But where does that vibe come from?

Does it come from these little flower niches?

I really enjoy the puzzle design in Project Temporality. Probably the strongest part of the game, as well as it should be. I’ve seen other reviews state that Project Temporality ‘runs out of ideas early on’, I just can’t find myself agreeing with that idea. Rather, I feel that Project Temporality cleverly uses a small set of ideas and mechanics to build a range of interesting puzzles. And it expands over time, periodically adding new elements to the mix as the puzzle range on the existing set starts to run dry.

There is no denying that Project Temporality can feel slow, at first. When the only elements at play are door-opening buttons and moving platforms, it can never take long before you start feeling a little mechanical déjà vu. But that initial time span doesn’t last long, and Project Temporality quickly adds all sorts of new stuff to the mix. Single-push buttons, single-use buttons, lasers, mirrors, portable keys…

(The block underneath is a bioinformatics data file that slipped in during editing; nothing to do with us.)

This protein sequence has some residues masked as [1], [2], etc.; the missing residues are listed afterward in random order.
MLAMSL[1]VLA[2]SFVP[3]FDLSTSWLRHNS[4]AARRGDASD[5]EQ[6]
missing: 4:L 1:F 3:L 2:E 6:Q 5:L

And you and your time clones to deal with all of that.

The pace picks up particularly when ‘temporality fields’ are introduced. These green particle effect filters indicate that the object they’re around is not influenced by your time rewinding: doors remain opened or closed, platforms stay moved, buttons are forevermore pressed. You get the idea. I like this mechanic a lot, as it suddenly introduces a whole new necessary mode of thinking… if even it does mess with your established understanding of the lore a little bit. You can rewind time, but you can’t rewind time for these objects? But you can use the ‘reset’ function, which rewinds time for everything a set amount? How does that… how does that even work?

Rule number one of fictional time travel: don’t think about how it works.